4 Types of Success Every Athlete Can Achieve

Whether or not you believe every young athlete should get a trophy, there’s no argument that every one of them should have something that motivates them, and instills in them a love for the game.

Sometimes awarding trophies isn’t always effective. In fact, the best way to keep kids playing sports is to help them learn the rewards of earning success. We’re talking about the kind that involves training, persistence—and often a struggle. When kids sweat for their reward, it can be that much more rewarding! And that’s often the biggest source of motivation. It can help keep kids striving to improve and reach their potential.

How do you determine what “success” means for each athlete? Although each child’s needs and goals differ, there are some common successes all athletes tend to share:

Reaching Goals

As competitive weightlifter, my daughter’s goal at each event is not necessarily to end up standing on the podium at the end of the day; it’s to set a personal record (PR). She sets a goal of what she’d like to do and then she either meets it or beats it. That means more to her than any medal she could earn.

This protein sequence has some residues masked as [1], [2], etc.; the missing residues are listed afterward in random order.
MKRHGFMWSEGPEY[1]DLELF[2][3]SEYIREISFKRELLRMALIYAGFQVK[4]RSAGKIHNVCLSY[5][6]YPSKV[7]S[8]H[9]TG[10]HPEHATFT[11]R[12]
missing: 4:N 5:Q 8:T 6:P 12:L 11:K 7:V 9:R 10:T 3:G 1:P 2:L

Nailing Risks

Seeing young athletes attempt and achieve something they’ve never done before is one of the sweetest successes around. Perhaps it’s the challenge of a different position, a new strategy, or maybe simply trying out for a team they think they have no chance of making. Athletes may not nail risks the first time—or even the second or third—but when they do, it will be a success they never forget.

Winning the Mental Game

I love watching my kids score points and make big plays. One thing I love just as much (or maybe even more) is seeing them take control of their emotions and overcome mental blocks that held them back. This type of success has the potential to take athletes to the next level. Winning the mental game is more important to your athlete’s success than skills.

Earning Respect

This feat is possible for every single player on the team, no matter how many minutes they play. I’ve known athletes who were leaders from the bench because they learned that leadership is not based on position or skill; it’s based on character and example. Your child will earn respect as they put the team first, encourage teammates, give 100%, and lead by example.

If your child never gets a trophy, never gets their name in the paper, or never gets a scholarship, they can still feel the joy of success. Teach them the true meaning of success and take them on a journey to get it.





Janis Meredith is a family life coach who wants to help all parents raise champions. You can find out more at rcfamilies.com.


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